A senior Republican senator on Thursday warned the White House that passing legislation to bolster trade relations with Russia won't be a slam dunk because of concerns over that country's record on human rights and foreign policy actions.
As Russia prepares to join the World Trade Organization his summer, the U.S. Congress is under increasing pressure to repeal a Soviet-era trade restriction called the Jackson-Vanik Amendment. But some senators don’t want to repeal the sanctions just yet--at least, not without applying certain conditions.
The U.S., the European Union and Japan will file a complaint with the World Trade Organization, which arbitrates international trade disputes, on Tuesday over Chinese export caps on rare earth minerals used in high-tech manufacturing, the Wall Street Journal reported.
The European Union, United States and Japan formally asked the World Trade Organization on Tuesday to settle a dispute with China over Beijing's restriction on exports of raw materials, including rare earth elements critical to major industries.
U.S. to Press WTO on Rare Earths Case Against China: Is it Another Move by Obama Before Facing Presidential Election?
The U.S. will join Japan and the European Union for pressing the World Trade Organization to force China for loosening its restrictions on exports of rare-earth minerals.
Boeing Co. and Airbus SAS both claimed victory Monday in a World Trade Organization ruling that the U.S. aircraft maker had received unfair government subsidies.
The Geneva-based trade body will uphold a ruling that Boeing got billions in dollars in unfair subsidies from the U.S. government, Reuters reported.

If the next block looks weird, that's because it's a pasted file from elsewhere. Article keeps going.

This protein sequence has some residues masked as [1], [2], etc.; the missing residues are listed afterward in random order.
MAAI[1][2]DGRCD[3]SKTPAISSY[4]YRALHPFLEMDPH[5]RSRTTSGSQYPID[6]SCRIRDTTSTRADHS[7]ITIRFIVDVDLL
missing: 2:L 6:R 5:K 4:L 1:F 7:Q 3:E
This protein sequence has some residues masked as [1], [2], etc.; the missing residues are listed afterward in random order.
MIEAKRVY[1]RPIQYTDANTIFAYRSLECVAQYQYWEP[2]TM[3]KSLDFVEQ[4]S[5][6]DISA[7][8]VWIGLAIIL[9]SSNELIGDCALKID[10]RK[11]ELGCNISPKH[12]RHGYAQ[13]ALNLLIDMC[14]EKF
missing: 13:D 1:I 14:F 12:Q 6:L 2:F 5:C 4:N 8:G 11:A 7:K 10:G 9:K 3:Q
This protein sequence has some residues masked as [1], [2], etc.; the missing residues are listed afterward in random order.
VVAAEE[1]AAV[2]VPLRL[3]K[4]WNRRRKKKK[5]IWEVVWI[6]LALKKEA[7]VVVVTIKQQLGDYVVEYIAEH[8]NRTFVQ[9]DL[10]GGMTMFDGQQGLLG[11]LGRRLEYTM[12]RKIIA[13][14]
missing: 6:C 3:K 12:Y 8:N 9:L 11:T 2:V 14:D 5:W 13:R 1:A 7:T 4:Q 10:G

The World Trade Organization has broadly upheld a ruling that Boeing Co (BA.N) took billions of dollars of unfair subsidies, breathing new life into an epic trade spat that has already faulted European aid to Airbus, people familiar with the matter said.
Leading U.S. software and technology companies on Wednesday pressed President Barack Obama's administration for quick action on a new Indian government policy that they said threatens U.S. exports to the fast-growing economy.
Leading software and technology companies on Wednesday pressed President Barack Obama's administration for quick action on a new Indian government policy that they said threatens exports to the fast-growing economy.
A U.S. trade bill targeting Chinese imports goes against international rules and Beijing will not adjust the value of its currency to try to bridge a trade deficit that is Washington's problem to fix, China's commerce minister said on Wednesday.
Russia, along with China, has stymied efforts by the West and the United Nations to condemn violence perpetrated by the regime of President Bashar al-Assad of Syria, a longtime Moscow ally.
President Barack Obama will sign an executive order on Tuesday creating a new trade enforcement agency to ensure the nation's trading partners, namely China, play fair.
President Barack Obama, following through on a promise to beef up enforcement of trade agreements, on Tuesday will sign an executive order creating a new government team to make sure China and others play by the rules, the White House said.
A World Trade Organisation ruling against China's restrictions on raw material exports could force changes to some of its rare earth policies but is unlikely to yield the boost in exports of the metals that consumers want to see.